Grand Flaneur was injured at the end of his three-year old campaign and was retired to stud. He was the nation’s leading sire in 1895.
9. Andrew Hawkins – Black Caviar (b. 2006) 25/25 (100%)
Put simply, it is still far too soon after she has retired to accurately ascertain her true position on this list.
Many of the other horses in this list have had time for their reputations to grow or to shrink, and it is under that knowledge we can place them in an order with which we feel comfortable.
There is nothing more that can be said about Black Caviar that we here at The Roar haven’t said already.
We have been lucky to cover her career, from her spectacular successes to her… well, there were no failures. Only near-failures. She still won, every time.
I wish I’d seen her in a mile race, or even a stronger 1400m contest. Her lack of versatility over different distances will probably see her reputation fade slightly over the coming years.
Dare I say, her place in this list may have been even higher had she been beaten at one of her early starts and connections decided to take her up in journey.
Who knows? Just like this list, it’s a hypothetical.
8. Sheek – Makybe Diva (b.1999) 36/15/4/3 (42%).
Of all the horses in my top 10, Makybe Diva is the only one with a win ratio below 50%. But the quality of her wins is indisputable – three Melbourne Cups, WS Cox Plate, Australian Cup, HE Tancred Stakes (BMW), Sydney Cup, VRC Queen Elizabeth Stakes, plus a second and fourth in the Caulfield Cup.
My major quibble is that she was ‘gifted’ her third Melbourne Cup (2005) with a ridiculously comfortable weight of 58 kgs.
She had clearly demonstrated her ability to carry weight in winning key weight-for-age races and should have been weighted more.
8. Justin Cinque – Manikato (b. 1975) 47/29/8/5 (62%)
As far as I can tell, Manikato’s 25 Group 1s is three more than any other horse (Ajax has 22) in the history of Australian racing.
Manikato won five William Reids; four Futurities; two Freeways (now Manikato Stakes) – eight Group 1s at Moonee Valley in total, where he is buried.
As the nation’s best juvenile, he is one of five horses to have won the Blue Diamond-Golden Slipper double at two; eight races that are now Group 1s as a three-year old including six against the older horses.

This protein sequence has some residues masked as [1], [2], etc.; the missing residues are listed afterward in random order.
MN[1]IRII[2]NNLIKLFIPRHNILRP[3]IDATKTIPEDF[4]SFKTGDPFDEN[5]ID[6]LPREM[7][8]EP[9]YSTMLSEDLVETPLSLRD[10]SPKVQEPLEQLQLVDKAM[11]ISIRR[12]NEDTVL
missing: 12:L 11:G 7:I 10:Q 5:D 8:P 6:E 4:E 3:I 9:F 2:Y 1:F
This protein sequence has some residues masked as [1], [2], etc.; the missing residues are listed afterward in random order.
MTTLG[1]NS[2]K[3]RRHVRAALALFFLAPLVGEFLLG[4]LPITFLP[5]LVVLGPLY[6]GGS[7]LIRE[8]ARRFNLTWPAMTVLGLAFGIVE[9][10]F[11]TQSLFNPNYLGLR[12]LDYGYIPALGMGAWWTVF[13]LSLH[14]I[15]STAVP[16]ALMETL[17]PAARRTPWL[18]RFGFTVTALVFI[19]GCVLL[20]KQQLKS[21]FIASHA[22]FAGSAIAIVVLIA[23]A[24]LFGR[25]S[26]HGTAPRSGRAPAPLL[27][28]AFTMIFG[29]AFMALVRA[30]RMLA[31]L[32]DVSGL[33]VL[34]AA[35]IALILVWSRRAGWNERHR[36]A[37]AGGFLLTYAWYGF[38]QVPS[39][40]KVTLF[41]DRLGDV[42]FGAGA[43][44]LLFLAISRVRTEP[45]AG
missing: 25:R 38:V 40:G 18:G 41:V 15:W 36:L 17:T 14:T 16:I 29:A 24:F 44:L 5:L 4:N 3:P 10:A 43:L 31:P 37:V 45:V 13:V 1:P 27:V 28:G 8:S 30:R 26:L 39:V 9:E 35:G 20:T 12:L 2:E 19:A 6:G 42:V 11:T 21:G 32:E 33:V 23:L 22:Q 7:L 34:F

His last Group 1 came in his second-last race, as a seven-year old in the Futurity.
He was a sprinter but he won at a longer trip (1800m) than any other notable spinter in Australian history. The exception is Todman, who won over 1900m.
8. Andrew Hawkins – Manikato (b. 1975) – 47/29/8/5 (62%)
As will become apparent as this list progresses, there are two qualities I admire in horses above everything else. They are versatility – the range of distances over which a horse excels – and the longevity of one’s career.
In the last 40 years, with the possible exception of Mahogany, I doubt there has been so versatile a horse as Manikato.
He was primarily a sprinter, winning both the Blue Diamond Stakes and the Golden Slipper as a two year old and excelling around the Moonee Valley 1200m. He won a record five William Reid Stakes – no horse has a record like it in a major race in Australia.
He also won four Futurity Stakes and two Freeway Stakes. At the time, the majority of races he won weren’t recognised as Group 1s as they are today, so he is perhaps the biggest victim of race upgrades and downgrades in recent years.
He was able to stretch out to a mile too, winning the Caulfield Guineas and the George Ryder Stakes over the extended trip, while he almost led all the way in an Australian Cup over 2000m. It took a top horse in Dulcify to run him down.
He’s a worthy competitor to Black Caviar as the greatest sprinter we have seen.
7. Sheek – Peter Pan (b.1929) 39/23/6/1 (59%).
According to track experts of the day, Peter Pan gave little away to Phar Lap in distances up to 2400m, with Phar Lap being considered stronger over longer distances.
Which is saying something, because Peter Pan won two Melbourne Cups (the second carrying 62.5 kgs)!
Nicknamed the ‘Blond Bombshell’ for his flaxen mane and lightly coloured coat, Peter Pan shared a similarity with all the great horses of being comfortable with big weights, running in the dry or wet and irrespective of a fast or slow pace.
He was adaptable, another trait he shared with each of my top eight, who could win races from 1200m up to and beyond 3200m.
Other notable wins include AJC Derby and St Leger, All Aged Stakes, two Mackinnon Stakes and two AJC Autumn Stakes.